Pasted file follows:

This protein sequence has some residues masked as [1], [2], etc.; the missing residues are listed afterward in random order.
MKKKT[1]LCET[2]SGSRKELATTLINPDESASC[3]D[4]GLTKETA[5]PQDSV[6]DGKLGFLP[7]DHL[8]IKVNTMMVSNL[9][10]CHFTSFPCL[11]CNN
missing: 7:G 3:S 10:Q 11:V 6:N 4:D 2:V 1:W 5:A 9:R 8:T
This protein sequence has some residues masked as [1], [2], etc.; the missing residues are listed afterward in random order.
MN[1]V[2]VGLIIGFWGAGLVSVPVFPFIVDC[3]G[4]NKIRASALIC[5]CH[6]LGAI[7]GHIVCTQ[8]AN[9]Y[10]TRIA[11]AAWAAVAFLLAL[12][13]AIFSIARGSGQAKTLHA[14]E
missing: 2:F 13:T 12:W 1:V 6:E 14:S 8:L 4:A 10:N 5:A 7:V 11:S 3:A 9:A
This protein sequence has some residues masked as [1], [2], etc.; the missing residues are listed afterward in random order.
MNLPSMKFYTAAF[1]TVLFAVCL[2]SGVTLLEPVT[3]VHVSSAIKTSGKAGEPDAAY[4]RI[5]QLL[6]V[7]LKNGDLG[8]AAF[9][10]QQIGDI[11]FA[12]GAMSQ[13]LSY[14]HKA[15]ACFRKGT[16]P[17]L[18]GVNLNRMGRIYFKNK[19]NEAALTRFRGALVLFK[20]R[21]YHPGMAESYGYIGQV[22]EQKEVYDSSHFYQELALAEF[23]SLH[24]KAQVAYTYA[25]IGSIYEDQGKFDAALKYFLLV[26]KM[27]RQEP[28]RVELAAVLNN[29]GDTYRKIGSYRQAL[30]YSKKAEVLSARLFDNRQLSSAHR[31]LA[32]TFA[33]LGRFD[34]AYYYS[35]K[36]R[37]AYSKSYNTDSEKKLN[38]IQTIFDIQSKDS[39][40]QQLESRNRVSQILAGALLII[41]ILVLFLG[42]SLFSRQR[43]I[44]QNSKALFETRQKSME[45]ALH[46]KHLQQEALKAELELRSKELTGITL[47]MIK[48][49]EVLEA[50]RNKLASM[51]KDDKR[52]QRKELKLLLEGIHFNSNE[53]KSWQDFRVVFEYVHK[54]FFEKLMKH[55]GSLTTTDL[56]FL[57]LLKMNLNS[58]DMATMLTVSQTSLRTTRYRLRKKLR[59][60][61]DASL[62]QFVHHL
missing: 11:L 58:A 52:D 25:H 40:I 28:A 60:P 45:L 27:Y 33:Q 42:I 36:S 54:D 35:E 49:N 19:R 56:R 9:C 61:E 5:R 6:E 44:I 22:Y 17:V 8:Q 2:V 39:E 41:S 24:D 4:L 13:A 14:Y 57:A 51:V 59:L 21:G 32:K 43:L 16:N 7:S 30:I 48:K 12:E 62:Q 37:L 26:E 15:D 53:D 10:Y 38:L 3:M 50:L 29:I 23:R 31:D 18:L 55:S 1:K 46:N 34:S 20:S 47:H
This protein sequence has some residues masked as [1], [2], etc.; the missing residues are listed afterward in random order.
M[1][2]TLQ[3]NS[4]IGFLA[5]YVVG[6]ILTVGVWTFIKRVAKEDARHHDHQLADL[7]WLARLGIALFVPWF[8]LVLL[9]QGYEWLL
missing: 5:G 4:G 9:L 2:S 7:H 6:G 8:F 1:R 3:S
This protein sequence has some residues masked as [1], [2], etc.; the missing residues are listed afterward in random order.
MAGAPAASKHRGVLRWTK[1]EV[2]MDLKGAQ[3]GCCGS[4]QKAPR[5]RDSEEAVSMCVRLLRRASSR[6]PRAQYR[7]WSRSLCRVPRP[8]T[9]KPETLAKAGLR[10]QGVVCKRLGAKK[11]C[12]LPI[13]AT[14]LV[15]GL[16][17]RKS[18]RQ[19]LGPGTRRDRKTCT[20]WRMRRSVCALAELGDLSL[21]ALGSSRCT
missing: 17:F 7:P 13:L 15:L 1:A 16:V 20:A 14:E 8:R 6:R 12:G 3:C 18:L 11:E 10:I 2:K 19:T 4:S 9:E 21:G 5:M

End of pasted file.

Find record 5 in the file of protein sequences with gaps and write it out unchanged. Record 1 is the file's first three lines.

This protein sequence has some residues masked as [1], [2], etc.; the missing residues are listed afterward in random order.
MAGAPAASKHRGVLRWTK[1]EV[2]MDLKGAQ[3]GCCGS[4]QKAPR[5]RDSEEAVSMCVRLLRRASSR[6]PRAQYR[7]WSRSLCRVPRP[8]T[9]KPETLAKAGLR[10]QGVVCKRLGAKK[11]C[12]LPI[13]AT[14]LV[15]GL[16][17]RKS[18]RQ[19]LGPGTRRDRKTCT[20]WRMRRSVCALAELGDLSL[21]ALGSSRCT
missing: 17:F 7:P 13:L 15:L 1:A 16:V 20:A 14:E 8:R 6:R 12:G 3:C 18:L 11:E 10:I 2:K 19:T 4:S 9:E 21:G 5:M